Niche theory of entrepreneurship

What is the niche theory of entrepreneurship?

In ecology, a niche refers to a space with specific necessary environmental conditions that may guide the evolution and existence of species (Hardesty, 1972).

This is closely related to the concept of convergent evolution, where two or more species develop similar adaptations because they occupy similar evolutionary niches. For example, the marsupial wolf is adapted to forests, plains and preys on other mammal herbivores, just like the placental wolf.

In entrepreneurship lingo, a niche refers to a narrow market space.  Hutchinson (1978) suggests that much like animal species, competitors rarely occupy the same niche because if they do then they compete directly and would result in frequent fights (e.g., price wars). Rather, each species tends to specialize, for instance, one might evolve to prey at night, while the other preys during the day. Similarly, businesses can cater to distinct customer segments by offering differentiated products and services. The theory of population ecology is used to elaborate on the role of entrepreneurship so we point the reader there (Hannan and Freeman, 1977).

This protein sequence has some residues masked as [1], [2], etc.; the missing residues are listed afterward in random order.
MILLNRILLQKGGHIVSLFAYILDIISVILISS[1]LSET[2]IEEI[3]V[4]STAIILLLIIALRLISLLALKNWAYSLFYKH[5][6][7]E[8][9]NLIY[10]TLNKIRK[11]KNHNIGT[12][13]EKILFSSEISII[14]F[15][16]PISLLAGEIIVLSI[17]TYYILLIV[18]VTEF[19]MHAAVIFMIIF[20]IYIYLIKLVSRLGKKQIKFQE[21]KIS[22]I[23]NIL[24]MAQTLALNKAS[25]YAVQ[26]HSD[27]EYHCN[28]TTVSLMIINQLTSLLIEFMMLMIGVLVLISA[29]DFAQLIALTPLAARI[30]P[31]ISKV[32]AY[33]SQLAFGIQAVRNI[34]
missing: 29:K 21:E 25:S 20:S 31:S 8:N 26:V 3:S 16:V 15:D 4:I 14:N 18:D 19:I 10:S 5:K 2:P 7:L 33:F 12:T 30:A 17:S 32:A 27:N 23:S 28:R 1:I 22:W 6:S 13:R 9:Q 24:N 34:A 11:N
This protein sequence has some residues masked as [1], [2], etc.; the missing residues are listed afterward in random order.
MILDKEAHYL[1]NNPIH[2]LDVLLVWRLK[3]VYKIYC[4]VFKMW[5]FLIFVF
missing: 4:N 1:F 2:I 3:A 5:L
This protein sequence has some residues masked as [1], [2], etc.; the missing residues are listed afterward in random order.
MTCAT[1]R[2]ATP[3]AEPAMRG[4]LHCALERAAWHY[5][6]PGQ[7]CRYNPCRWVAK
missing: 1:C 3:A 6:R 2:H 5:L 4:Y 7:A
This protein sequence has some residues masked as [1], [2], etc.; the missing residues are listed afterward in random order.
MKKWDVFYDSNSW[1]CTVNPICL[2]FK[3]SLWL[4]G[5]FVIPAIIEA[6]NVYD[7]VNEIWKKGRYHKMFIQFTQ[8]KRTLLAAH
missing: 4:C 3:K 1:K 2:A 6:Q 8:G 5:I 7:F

Nonetheless, the basic idea is that each niche can only accommodate a fixed population size and mix and that entrepreneurs compete for space in niches with incumbents and other entrepreneurs. The theory points to the need for unique niche exploitation strategies in order to carve out unique space. This is related to blue ocean strategy and disruptive innovation theory, both of which focus on the concept of unique market spaces.


Hutchinson, G. E. (1978). An introduction to population ecology.
Hannan, M. T., and; Freeman, J. (1977). The population ecology of organizations. American journal of sociology, 82(5), 929-964.
Hardesty DL, 1972. The human ecological niche. American Anthropologist, 74: 458- 466.